“Mumbai Is Like London On Acid”

Have you ever been somewhere and just thought bloody hell I could be in [insert other place name here]?!

I get that feeling all the time.

I’ll be on a drive somewhere in Wales (or rather, I’ll be in the passenger seat while somebody else does the driving in Wales), look out the window and think just how much the place looks like some random village I once stayed at in the middle of Uzbekistan or something. Except I’ve never been to Uzbekistan, but that just seemed like the perfect country to use as an example to demonstrate just how random these places that seem so similar are.

Normally there’s no logical reason why one place reminds me of the other.

If you’re familiar with Cardiff, you’ll know of the little row of businesses to the left as you drive into town over the flyover. There’s a piano tuners (I think!), an estate agent and an Indian street food takeaway amongst others. Anyway, for some reason every time I walk past there (because I don’t drive...) it reminds me of Puerto Ordaz, the little town-city thing I had to go to in Venezuela before visiting Angel Falls. More specifically, it reminds of the little row of businesses headed by Subway (the sandwich shop, not the transport thingy) at the top of Puerto Ordaz with a ramp in front of it. To be honest I didn’t realise that particular Subway had had such a profound impression on me!

More often than not it’s just a case of “Oh this reminds me so much of X Y or Z” but what I actually mean is “hmm, this is quite similar to this other place if you squint your eyes, tilt to one side and stand on your head” but when it comes to Mumbai?! Oh my days, it’s a whole other level of similarities.

I decided to stop in Mumbai for 2 days on my way back to Kerala from Udaipur.

I’ve actually been to Mumbai before: back in 2012 when I first visited India I spent the best part of a week and a half staying with a friend’s family in the city. Although as I’ve more recently come to understand by my many Indian friends who laugh out loud when I tell them where I stayed, Borivali doesn’t count as real Mumbai.

So apparently what I actually did back then was stay in the middle of “real Mumbai“, one of the very boring parts where regular people just live and go about their daily lives. In hindsight it explains a lot. It explains why my stay in Mumbai consisted of daily walks to the park with my friend’s parents who spoke no English, being patted on the head repeatedly by strangers like I was some kind of lucky Buddha, and one meagre visit to ‘the beach’ which anyone who’s been to Mumbai knows is not a beach. All in all during my nine days in Mumbai I saw a temple, a lot of cows and a monkey on a leash. Not exactly what Mumbai is known for. It explains why to me Mumbai just looked like India and not this strange British/Indian concoction I’d been led to believe it was.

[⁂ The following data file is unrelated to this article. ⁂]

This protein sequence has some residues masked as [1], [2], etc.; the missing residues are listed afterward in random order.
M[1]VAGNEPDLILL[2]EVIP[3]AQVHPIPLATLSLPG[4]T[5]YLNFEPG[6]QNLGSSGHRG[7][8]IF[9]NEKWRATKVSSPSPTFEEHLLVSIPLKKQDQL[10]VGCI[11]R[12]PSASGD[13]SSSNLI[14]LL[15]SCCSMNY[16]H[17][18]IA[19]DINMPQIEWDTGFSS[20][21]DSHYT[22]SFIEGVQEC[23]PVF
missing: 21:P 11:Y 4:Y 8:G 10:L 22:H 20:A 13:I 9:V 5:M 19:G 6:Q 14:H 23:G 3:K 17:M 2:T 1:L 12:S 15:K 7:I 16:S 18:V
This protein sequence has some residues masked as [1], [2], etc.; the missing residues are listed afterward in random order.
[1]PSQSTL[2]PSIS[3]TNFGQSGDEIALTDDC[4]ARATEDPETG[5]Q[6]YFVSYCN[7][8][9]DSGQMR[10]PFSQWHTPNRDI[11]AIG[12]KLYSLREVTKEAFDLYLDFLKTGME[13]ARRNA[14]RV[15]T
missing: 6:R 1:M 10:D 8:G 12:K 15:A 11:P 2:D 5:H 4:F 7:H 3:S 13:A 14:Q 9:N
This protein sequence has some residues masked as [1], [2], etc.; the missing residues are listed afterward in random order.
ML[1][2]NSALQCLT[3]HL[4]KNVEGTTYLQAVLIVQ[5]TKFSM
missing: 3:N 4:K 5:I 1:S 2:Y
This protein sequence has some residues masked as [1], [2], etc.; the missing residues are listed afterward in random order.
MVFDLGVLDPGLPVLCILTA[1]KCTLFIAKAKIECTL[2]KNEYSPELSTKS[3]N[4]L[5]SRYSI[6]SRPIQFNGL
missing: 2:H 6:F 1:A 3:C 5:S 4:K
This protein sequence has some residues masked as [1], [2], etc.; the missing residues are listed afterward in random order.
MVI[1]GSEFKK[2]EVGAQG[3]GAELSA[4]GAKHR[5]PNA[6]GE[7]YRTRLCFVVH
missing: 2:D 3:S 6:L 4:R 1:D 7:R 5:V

But this time round?!

Well, this time I made sure to book my stay at a hotel smack bang around the corner from Mumbai CST (the train station which is one of the things to see when in town apparently) to give myself ease of access to McDonald’s all the main tourist sites. And man, did it pay off! That heavy British influence I’d heard about, left over from the time we ruled the country (again, sorry ’bout that guys) is clearly evident every direction you look.

Ignoring the millions of very much not British people milling around and concentrating on just the architecture, the structure of things and the general ambience of the city, I could have been in London.

It was surreal.

And when I say London I of course mean any old city in the UK because they all kind of look the same really.

At one point I walked past a school and it was like an actual carbon copy of my old primary school. Except bigger. Because everything in India is bigger.

I didn’t manage to take many photos because to be honest I spent the whole time eating Baskin & Robbins and trying to find soap that didn’t claim to whiten your skin, but just keep on scrolling for a nosy at the ones I did take…

mumbai3 mumbai1 mumbai2 mumbai6 mumbai4 mumbai5


Seriously, how British does this place look?!